All of the experiences I've mentioned were great because we saw beautiful things and had some intense experiences, but they will stick with us because we developed a sense of connection to the people we went with.
The Orizaba running group left us with the sense that the city was a place we could live, because there are clearly a large number of like minded people - trail and ultra runners, and a larger active outdoor community.
And after our shared struggle with Arnulfo through the jungle in Catemaco, we sat in his house - a primitive affair with a packed dirt floor and only partial walls - shared a meal, and talked about the particular struggles Mexican environmentalists face due to pressure from oil and gas developers and government with other priorities. At one poignant moment on the outing, clearly pleased that we seemed to be enjoying the experience, he told us, "This place is my life. They say if you love what you do, you'll never work a day in your life." By the end of our time together, we were laughing, hugging, and exchanging contact information.
Similarly, when we went out with Eduardo, he took us to see places that he clearly valued, not just because they were beautiful, but because they were hidden treasures near his home, and places he'd been visiting since he was a child. He's traveled widely in Mexico and abroad, but we got a sense of the roots he's developed in Coatepec, and the locals love about the place. It's the kind of experience that makes you feel connected by proxy - to the place, but also to the people here.
And Antonio and Karla: we met them last year at Carlos' recommendation, and hired them initially as guides. This year, coming back, we've hung out with them because they're our friends - like-minded Mexican dirtbags figuring out how to live an adventure-filled, environmentally-connected, unconventional life - not entirely dissimilar to our own.
So, a thing that has to be said is that we love Mexico more because we've made these connections than because it's full of pretty, interesting places. But our quest to access those beautiful places by finding locals to take us there has been the means to the end of feeling at home here, in a place and a culture that's very different from our own.
And being back in Mexico generally, and Coatepec specifically, has been a great reminder that it's that magic, in the interplay between community and adventure, that we really want to tap into with the things we do at Boldly Went - in our storytelling events, and through our podcast and writing. We think that's the transformative part of adventure: the human connections that both help you to redefine yourself, and that help you recognize a shared humanity with people who otherwise might seem foreign.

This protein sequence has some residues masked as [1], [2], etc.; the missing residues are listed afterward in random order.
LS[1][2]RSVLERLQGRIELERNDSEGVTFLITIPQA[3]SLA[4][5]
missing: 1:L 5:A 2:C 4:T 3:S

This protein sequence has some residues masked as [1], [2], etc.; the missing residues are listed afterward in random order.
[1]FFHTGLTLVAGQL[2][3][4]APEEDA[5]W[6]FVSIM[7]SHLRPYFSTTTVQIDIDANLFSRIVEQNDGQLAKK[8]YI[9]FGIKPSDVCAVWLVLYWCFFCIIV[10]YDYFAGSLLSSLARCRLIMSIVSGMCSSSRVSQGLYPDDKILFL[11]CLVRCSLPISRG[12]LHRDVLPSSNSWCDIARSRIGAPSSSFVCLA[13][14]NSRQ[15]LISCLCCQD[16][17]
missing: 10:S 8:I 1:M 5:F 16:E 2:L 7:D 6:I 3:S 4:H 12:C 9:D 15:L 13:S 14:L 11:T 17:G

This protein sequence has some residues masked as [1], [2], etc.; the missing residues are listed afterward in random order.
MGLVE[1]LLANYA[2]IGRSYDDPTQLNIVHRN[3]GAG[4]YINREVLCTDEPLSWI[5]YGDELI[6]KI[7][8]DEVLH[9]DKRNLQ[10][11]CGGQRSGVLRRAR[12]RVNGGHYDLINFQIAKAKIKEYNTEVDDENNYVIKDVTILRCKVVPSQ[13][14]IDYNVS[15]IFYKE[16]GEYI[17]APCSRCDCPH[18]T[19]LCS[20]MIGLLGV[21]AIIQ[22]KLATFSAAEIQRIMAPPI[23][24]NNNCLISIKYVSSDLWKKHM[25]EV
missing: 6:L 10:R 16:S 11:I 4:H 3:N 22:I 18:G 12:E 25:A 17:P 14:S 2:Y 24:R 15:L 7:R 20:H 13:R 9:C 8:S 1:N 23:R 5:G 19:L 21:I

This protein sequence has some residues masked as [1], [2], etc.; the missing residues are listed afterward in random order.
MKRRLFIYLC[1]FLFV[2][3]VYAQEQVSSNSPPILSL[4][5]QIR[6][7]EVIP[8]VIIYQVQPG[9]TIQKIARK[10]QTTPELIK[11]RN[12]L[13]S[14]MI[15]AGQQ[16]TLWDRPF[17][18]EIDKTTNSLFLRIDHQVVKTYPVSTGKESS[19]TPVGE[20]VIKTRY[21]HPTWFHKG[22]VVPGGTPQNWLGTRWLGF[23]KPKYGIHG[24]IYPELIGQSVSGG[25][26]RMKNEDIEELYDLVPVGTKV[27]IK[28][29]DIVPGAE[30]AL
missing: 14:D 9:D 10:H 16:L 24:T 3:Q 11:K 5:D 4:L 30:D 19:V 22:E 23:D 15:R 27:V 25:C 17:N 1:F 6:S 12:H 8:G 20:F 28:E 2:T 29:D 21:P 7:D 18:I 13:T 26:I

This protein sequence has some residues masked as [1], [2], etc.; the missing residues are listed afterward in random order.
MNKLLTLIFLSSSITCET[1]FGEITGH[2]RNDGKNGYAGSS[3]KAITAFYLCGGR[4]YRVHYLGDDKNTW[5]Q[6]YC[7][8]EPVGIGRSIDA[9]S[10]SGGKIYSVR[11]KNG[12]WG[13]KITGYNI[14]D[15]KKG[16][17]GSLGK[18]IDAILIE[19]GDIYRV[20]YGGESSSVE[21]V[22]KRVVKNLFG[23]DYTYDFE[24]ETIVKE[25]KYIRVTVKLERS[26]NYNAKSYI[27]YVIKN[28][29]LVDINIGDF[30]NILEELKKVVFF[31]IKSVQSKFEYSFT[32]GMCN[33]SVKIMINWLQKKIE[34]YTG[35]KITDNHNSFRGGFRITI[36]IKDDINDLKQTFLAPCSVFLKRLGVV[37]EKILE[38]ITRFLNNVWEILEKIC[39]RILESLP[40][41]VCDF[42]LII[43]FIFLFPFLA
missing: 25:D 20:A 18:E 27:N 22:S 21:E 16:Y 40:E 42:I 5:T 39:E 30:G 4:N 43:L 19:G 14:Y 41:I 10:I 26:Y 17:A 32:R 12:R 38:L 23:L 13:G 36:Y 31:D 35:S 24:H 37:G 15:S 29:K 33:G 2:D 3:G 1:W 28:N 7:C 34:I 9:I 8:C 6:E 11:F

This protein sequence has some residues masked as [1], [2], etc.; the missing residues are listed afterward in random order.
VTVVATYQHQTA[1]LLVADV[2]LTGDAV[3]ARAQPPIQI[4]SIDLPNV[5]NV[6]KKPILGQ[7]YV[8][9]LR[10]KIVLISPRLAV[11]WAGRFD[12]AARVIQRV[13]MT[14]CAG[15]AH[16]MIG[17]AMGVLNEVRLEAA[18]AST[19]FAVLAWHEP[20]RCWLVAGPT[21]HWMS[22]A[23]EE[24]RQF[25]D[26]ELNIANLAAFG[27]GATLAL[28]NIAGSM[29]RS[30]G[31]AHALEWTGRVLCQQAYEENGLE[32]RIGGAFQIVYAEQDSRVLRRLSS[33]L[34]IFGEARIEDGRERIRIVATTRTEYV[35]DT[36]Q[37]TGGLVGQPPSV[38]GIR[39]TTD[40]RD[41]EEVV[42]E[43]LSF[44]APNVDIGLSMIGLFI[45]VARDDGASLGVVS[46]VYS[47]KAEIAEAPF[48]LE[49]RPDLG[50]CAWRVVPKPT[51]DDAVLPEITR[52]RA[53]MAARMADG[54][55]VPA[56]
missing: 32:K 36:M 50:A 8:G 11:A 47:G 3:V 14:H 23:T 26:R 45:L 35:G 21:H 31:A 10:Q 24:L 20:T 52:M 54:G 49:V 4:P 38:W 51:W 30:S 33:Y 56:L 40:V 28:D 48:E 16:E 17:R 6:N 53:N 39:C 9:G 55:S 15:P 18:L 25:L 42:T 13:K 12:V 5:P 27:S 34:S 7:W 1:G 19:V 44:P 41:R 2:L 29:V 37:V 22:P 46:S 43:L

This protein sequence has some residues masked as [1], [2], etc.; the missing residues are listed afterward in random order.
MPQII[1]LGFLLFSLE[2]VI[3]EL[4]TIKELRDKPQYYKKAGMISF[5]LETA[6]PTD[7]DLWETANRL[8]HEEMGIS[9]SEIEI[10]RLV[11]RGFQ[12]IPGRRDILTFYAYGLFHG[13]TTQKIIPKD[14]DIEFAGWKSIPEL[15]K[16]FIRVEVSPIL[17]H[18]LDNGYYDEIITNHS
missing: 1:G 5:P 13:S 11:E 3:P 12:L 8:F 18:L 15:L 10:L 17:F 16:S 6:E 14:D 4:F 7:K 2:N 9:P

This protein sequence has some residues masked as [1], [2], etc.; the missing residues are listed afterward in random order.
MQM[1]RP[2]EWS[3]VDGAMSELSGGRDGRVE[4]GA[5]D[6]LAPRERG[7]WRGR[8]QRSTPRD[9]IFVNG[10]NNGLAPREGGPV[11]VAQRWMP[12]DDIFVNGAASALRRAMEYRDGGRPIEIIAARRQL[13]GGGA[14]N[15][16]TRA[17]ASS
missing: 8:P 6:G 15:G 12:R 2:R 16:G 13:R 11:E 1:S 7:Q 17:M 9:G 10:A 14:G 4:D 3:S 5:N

And, of course, the best value comes in actual face to face interactions, and from the beginning it's been our goal to help make those real, human connections happen. So, if you're interested in experiencing the outdoors, and the outdoors community in Mexico, and you have anything you want help figuring out, please shoot us a message. Better, if you want us to hook you up with some local connections, or make some recommendations, get in contact with us. We know people and feel connected to the place, and we've seen some really amazing places here - we want to help you do the same!
The goal of our Navigator Network is to facilitate both these types of adventures and these types of relationships with people who are experts in their local communities. If you're traveling and are interested in figuring out how to connect with locals, get out on more hardcore adventures than the average tour experience, or get to places that are off the normal tourist radar, along with Mexico we have connections in Guatemala, the Canadian Rockies, Chile, Nepal, and the Pacific Northwest. You can check out the Navigator Page here, but if you don't find what you're looking for, please send us a message directly, because we're developing that part of the project and want to see how we can use the connections we've gathered all over the world to help people like you!
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Tim and Angel
The goat in the picture lives in Silverton, CO, and tried to kill us. We survived to bring you this dirtbag wisdom for the ages.